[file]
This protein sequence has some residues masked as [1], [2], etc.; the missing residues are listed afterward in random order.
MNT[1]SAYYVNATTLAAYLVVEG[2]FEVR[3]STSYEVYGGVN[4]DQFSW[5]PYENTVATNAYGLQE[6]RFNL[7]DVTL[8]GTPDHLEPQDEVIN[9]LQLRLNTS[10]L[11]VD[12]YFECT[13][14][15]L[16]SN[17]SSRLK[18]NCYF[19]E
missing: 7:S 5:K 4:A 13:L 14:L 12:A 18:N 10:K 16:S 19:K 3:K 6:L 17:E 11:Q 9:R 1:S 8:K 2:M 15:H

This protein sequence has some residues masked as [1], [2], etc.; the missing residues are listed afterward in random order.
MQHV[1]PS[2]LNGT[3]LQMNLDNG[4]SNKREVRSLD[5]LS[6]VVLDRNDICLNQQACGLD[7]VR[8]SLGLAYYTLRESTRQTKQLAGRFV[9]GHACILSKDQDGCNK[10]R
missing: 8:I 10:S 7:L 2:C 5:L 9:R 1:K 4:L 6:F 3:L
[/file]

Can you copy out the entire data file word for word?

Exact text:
This protein sequence has some residues masked as [1], [2], etc.; the missing residues are listed afterward in random order.
MNT[1]SAYYVNATTLAAYLVVEG[2]FEVR[3]STSYEVYGGVN[4]DQFSW[5]PYENTVATNAYGLQE[6]RFNL[7]DVTL[8]GTPDHLEPQDEVIN[9]LQLRLNTS[10]L[11]VD[12]YFECT[13][14][15]L[16]SN[17]SSRLK[18]NCYF[19]E
missing: 7:S 5:K 4:A 13:L 14:L 12:A 18:N 10:K 16:S 19:K 3:K 6:L 17:E 11:Q 9:R 1:S 8:K 2:M 15:H

This protein sequence has some residues masked as [1], [2], etc.; the missing residues are listed afterward in random order.
MQHV[1]PS[2]LNGT[3]LQMNLDNG[4]SNKREVRSLD[5]LS[6]VVLDRNDICLNQQACGLD[7]VR[8]SLGLAYYTLRESTRQTKQLAGRFV[9]GHACILSKDQDGCNK[10]R
missing: 8:I 10:S 7:L 2:C 5:L 9:R 1:K 4:L 6:F 3:L